According to Mark Twain, “cauliflower is just cabbage with a college education”. Twain may have been onto something as they are close relatives in the brassica family. While we also love cabbage, cauliflower has been in the spotlight these past few years due to its ability to transform and adapt to nearly any dish.
Growing cauliflower is not for the faint of heart. It can be challenging because it requires cool temperatures like its cabbage-relatives. If the temperature becomes too warm, the crop may prematurely form small, button-size heads instead of a large, single one. It also requires patience as cauliflower heads are ready to harvest 2-3 months from planting.
Cauliflower grows best as a fall crop but can be planted in the spring too. Seeds can be started indoors about 4-6 weeks prior to the average first frost and after temperatures are regularly below 75 degrees. Because cauliflower doesn’t like having its roots disturbed, seeds are best started in biodegradable pots. Plant seeds about ½ an inch deep. Keep the soil moist and the seed starts warm so that they sprout quicker.
Hardening the plants over a week or two before transferring them to the garden can be helpful. Plant cauliflower starts in full sun about 18-24 inches apart with 30 inches between rows. Water regularly with 2 inches of water per square foot every week. Harvest when the cauliflower heads are compact, white, firm, and 6 to 8 inches in diameter. Learn more about growing cauliflower at the Farmer’s Almanac.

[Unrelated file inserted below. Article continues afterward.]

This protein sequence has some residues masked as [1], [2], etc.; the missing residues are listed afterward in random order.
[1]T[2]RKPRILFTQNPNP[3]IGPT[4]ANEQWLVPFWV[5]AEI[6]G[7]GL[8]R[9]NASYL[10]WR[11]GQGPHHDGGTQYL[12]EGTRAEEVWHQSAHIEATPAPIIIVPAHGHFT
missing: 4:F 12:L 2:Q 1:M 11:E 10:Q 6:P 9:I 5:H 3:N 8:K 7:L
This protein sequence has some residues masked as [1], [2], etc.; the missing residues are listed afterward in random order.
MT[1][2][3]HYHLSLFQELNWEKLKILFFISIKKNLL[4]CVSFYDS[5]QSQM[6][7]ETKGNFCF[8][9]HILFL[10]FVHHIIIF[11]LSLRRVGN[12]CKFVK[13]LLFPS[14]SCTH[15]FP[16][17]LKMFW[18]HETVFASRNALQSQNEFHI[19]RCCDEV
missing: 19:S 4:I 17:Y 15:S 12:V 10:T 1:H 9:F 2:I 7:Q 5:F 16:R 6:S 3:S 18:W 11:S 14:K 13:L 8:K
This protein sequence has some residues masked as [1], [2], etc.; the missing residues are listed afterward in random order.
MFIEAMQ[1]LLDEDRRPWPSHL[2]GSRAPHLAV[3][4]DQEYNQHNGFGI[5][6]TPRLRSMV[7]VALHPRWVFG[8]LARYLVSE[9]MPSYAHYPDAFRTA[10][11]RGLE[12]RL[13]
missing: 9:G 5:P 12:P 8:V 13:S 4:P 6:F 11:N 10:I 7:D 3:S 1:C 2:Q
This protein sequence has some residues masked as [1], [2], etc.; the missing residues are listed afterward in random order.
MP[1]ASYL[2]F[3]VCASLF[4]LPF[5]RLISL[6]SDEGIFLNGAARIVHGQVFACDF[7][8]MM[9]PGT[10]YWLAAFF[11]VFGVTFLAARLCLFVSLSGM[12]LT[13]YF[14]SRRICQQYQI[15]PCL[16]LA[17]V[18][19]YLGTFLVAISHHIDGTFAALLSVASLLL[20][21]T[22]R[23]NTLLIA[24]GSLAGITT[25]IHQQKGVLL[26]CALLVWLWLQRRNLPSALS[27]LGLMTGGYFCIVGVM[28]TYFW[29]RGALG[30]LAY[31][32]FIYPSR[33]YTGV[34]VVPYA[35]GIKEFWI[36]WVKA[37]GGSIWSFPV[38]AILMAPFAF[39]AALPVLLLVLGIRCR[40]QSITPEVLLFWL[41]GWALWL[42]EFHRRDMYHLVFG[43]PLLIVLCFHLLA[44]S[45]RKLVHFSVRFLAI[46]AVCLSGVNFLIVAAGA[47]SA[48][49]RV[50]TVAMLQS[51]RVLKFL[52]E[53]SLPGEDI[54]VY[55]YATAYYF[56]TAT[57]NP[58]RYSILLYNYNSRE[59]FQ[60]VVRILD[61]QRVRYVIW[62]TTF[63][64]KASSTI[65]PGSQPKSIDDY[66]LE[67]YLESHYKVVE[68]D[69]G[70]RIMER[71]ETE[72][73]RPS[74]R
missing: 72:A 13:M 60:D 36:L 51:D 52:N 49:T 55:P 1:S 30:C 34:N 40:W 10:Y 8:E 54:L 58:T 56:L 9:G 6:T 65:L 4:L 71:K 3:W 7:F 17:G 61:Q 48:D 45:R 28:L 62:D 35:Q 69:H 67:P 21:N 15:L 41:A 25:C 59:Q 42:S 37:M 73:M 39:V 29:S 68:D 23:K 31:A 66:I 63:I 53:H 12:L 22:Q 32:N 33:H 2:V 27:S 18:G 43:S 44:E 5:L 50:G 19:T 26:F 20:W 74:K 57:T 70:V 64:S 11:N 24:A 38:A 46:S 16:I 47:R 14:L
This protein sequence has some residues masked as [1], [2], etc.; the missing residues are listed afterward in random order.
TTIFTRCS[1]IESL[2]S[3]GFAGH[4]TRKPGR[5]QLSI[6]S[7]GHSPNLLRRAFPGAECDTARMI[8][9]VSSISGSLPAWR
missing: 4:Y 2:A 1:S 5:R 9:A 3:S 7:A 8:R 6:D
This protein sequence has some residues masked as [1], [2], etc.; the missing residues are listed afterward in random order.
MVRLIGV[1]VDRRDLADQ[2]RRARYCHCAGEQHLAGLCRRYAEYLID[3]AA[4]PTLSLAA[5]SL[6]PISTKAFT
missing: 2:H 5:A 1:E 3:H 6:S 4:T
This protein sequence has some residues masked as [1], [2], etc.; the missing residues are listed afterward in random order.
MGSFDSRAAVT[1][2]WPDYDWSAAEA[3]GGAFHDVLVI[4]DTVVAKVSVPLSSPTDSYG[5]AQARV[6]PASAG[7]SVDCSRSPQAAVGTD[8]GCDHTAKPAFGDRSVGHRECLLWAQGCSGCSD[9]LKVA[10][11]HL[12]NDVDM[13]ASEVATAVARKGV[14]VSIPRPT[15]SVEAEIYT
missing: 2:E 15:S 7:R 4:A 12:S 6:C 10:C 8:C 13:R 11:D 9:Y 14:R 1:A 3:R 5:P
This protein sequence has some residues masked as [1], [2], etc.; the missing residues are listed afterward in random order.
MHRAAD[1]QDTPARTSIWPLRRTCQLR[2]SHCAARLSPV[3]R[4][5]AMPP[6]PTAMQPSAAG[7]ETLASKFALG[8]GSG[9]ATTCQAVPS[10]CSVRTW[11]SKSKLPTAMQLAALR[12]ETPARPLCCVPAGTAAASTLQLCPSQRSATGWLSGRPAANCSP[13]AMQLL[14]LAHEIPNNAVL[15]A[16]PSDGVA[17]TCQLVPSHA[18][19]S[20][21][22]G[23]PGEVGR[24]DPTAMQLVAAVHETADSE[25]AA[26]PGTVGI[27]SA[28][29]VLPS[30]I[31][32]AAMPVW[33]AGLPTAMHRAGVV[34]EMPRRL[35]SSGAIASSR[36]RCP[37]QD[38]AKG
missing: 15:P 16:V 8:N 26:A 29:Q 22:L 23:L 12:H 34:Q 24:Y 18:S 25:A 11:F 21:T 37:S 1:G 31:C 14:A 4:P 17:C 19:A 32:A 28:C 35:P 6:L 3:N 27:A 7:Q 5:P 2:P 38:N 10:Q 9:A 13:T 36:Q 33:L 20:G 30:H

Cauliflower is brimming with nutrients including Vitamin C, Vitamin K, folate, and potassium. Like its brassica relatives, this vegetable is also an excellent source of fiber and antioxidants.
Different varieties of cauliflower have different antioxidants, a substance that protects cells from damage caused by free radicals.
Is there anything cauliflower can’t do? This versatile vegetable can take on many forms and flavors. It can be made into gnocchi, pureed into a creamy soup, roasted whole, added to curries and stir fries, turned into rice, substituted in pizza crust, and much more. Here are 8 recipes we love that feature cauliflower:
If you are looking for a way to enjoy cauliflower raw, we recommend trying our recipe below for Quick Pickled Cauliflower.
Crunchy, tangy, salty, and very refreshing, these pickles are great on their own or as a topping for salads and sandwiches.
You will need 2 glass quart jars with tight-fitting lids for this recipe.
Tracee Hume is a Registered Dietitian and Bozeman-based Communications Coordinator for Abundant Montana. She loves making a mess in her kitchen but doesn’t love cleaning it up. Send her your favorite recipes at [email protected]!